Scales, Feathers, and Spines

Today’s big excursion was a boat trip down the Tempisque River, a brackish tide-influenced river that provides a home to many dinosaur-descendents: birds and reptiles, egg-laying, feathered or scaled, and all nesting at this time of year.

We saw wood storks:


Iguanas bathing in the sun and attracting females, careful to keep their tails out of crocodile-reach (apparently about a meter out of the water… which was considerably higher than the edges of our boat, but nobody seemed too worried…):


And the big beasties themselves, both in the water and hauled out on the bank, watching us with teeth prominent and eyes narrowed:


From my favorite precarious perch, I saw three more crocs of ascending size stalking prey in the swamp as the sun was setting. Here’s the tower again, from whence I think deep thoughts and track big lizards and birdies while letting myself be actually alone for a brief period:


And one of my similarly-pensive friends down in the swamp:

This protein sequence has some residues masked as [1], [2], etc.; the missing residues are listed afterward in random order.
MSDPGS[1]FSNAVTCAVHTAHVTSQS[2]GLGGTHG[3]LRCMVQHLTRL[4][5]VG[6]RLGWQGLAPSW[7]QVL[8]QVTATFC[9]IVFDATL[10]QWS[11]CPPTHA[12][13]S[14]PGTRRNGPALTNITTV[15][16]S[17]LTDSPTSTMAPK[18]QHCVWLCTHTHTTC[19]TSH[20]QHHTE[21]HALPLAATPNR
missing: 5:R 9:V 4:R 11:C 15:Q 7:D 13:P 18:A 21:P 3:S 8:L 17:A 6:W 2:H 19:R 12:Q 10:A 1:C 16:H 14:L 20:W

My last picture for today was from a short hike Molly and I took up the hill, toward the bluffs and through the dry forest. Tropical dry forest is one of the most endangered ecosystems in the world… very little of it is left and what is left is constantly threatened by poachers, invasive species, human development, and of course the changing climate. Though it’s not the forest you imagine when you think of a jungle, or a tropical forest, or even Costa Rica, the dry forest is crazy cool- deciduous but tropical trees tower in a canopy overhead while agoutis, coatis, three species of monkey (find them all in previous posts!), ctenosaurs, jaguars, tarantulas, and hundreds (thousands?) of other species scamper about below. Today I saw a huge tree with peeling tan bark and hints of startling green underneath- this tree actually photosynthesizes (makes its own sugar out of sunlight) with its chloroplast-filled bark, and is known as “el indio desnudo” or the tourist tree because of the bark’s resemblance to peeling sunburns… and nestled below that tropical gem was this little baby. Don’t you just want to cuddle it?


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